Enjoyed starting out with this book, but was quickly bored by the minutiae of each case. If I want that, I can read the full-length paperback on the crime. The authors know their stuff, but the insights, traits, gems of knowledge and other elements that would have enhanced my understanding and enjoyment of murder mysteries are almost completely buried under a ton of detail. It's like listening to that exciting story about the war that your grandpa tells, except you can't get him back on track wh ...more
Kara Hunter
Interesting read and great perspectives

For anyone interested in criminal investigation and criminal profiling this is a great read. Douglas really takes you on a journey into the FBI profiling from its very early days to current. How could it have helped in previous cases, why it was or wasn't the persecuted felons etc. He also offers parents the tools needed to empower young children who can be victims of violent and/or sexual crimes. I learned quite more than I expected and it was a very enter
An interesting book about how the role of criminal profilers has evolved and effected results in fighting violent crime in the United States, but ultimately this book falls flat of the high benchmark John Douglas has set in some of his other books, such as Mind Hunters. I got the distinct impression that despite the title of the book, the author was not clear about what he was trying to achieve in writing it. There were lengthy passages devoted to the author's personal opinions on dealing with t ...more
As one famous quote states: “Battle not with monsters, lest ye become a monster, and if you gaze into the abyss, the abyss gazes also into you.” But what if you choose to do so? Fight the monsters and take alook into the abyss of human mind.

Very intense and gripping book on real murder cases. And maybe the worst kind of killers - serial killers. How do they think? Do they have certain traits of character? Do they have some experiences in common? And how do people like Mr Douglas feel while hunti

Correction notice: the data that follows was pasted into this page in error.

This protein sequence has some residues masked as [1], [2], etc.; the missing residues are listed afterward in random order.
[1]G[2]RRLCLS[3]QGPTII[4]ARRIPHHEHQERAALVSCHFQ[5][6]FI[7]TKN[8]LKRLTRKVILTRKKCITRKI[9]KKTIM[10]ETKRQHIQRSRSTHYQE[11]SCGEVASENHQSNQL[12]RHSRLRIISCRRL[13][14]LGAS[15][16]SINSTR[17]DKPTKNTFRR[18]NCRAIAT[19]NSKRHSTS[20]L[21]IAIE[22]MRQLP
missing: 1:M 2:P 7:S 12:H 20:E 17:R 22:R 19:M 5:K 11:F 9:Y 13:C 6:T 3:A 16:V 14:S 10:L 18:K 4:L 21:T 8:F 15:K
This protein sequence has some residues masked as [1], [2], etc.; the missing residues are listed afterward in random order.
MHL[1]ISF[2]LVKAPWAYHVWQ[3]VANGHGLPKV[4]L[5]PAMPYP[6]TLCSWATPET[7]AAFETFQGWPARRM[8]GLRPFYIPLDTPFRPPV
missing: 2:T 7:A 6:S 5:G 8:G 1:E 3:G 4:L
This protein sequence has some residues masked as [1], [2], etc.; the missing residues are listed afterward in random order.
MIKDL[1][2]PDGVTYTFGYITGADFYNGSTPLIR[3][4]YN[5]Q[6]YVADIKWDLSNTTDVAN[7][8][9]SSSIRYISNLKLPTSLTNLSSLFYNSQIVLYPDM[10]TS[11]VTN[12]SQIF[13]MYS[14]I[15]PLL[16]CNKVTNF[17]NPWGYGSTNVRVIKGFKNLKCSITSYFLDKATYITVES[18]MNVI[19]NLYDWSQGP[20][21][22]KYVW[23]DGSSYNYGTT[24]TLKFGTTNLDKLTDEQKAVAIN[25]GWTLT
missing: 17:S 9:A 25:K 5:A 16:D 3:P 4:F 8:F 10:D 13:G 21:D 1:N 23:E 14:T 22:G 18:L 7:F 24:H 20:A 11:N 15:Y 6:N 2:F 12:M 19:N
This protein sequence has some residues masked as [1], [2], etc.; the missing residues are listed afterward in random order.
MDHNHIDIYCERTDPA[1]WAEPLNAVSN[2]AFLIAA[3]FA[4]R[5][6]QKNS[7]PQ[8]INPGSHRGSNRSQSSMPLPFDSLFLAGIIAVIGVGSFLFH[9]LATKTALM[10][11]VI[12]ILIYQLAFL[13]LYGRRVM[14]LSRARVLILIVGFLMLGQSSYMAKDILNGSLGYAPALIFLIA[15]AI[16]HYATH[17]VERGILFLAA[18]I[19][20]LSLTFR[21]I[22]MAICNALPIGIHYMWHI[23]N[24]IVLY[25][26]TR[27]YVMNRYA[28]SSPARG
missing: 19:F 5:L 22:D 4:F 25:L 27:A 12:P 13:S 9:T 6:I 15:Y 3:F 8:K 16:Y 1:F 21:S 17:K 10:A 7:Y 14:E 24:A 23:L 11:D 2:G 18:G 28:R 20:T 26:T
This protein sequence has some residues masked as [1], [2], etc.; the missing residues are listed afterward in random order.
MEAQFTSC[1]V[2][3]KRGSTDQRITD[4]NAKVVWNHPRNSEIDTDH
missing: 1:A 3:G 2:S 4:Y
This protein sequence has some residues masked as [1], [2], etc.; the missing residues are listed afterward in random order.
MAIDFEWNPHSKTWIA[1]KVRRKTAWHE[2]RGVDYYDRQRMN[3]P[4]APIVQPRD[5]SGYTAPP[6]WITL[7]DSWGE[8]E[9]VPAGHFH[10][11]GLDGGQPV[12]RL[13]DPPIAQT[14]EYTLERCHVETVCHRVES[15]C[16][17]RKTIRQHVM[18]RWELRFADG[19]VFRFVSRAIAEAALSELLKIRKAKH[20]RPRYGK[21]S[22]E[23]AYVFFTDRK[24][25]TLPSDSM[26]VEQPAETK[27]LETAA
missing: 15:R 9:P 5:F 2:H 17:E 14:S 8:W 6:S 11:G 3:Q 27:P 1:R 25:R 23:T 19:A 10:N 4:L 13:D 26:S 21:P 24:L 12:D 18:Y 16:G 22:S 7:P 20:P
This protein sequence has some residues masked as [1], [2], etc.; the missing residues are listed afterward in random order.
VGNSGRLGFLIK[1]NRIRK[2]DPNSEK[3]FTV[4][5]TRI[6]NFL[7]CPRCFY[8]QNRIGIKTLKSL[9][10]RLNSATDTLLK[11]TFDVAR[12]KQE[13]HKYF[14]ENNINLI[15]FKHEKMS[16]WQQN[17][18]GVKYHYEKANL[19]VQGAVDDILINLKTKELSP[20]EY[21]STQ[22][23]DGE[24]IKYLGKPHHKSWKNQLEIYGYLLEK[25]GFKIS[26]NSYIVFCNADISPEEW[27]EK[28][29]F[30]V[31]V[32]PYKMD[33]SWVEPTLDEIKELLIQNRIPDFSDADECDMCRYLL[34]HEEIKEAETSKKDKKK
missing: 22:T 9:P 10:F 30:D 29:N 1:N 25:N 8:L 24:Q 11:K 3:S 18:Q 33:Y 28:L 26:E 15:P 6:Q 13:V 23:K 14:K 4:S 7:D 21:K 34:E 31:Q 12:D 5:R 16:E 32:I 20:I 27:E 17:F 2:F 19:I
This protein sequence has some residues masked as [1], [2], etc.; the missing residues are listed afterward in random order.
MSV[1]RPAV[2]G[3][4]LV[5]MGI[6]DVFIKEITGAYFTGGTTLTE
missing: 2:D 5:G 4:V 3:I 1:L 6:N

Excellent book. Probably a bit stark for non-law enforcement? I still recommend it to anyone willing to read into the evils of the society we live in. Not to frighten but to show the truth of what is a potential threat to all of us if we don't take precautions and safeguard ourselves and loved ones.
After 30 years of law enforcement I know these things to be true.
It was good and gave a good look into the minds of criminals and how the system works. Definitely a read if this is something you are looking into for a career or just buffs like me that like to try and figure out why these people can do what they do.
Skimmed a lot due to detailed writing, but very eye opening. I'm making sure my daughter reads it ... and every women should.
Unnerving and well written. I enjoyed that you can read it from different points if you want.
Mar 07, 2008 Annette rated it 3 of 5 stars  ·  review of another edition
Recommends it for: Serial Killers and those who love them
Recommended to Annette by: Matt
My husband gave me this to read when I was 3/4 crippled (right leg, left leg and dominate right hand all encased in various enclosures). I read the part about the married Canadian couple who lured young girls into their home and kept them and raped them/tortured them until they had their fill and then killed them.

I had nightmares for about 3 days straight and thought a serial killer would see me in my walker on the stoop, follow me inside and pull a Kathy Bates/Misery on me. Scared the crap out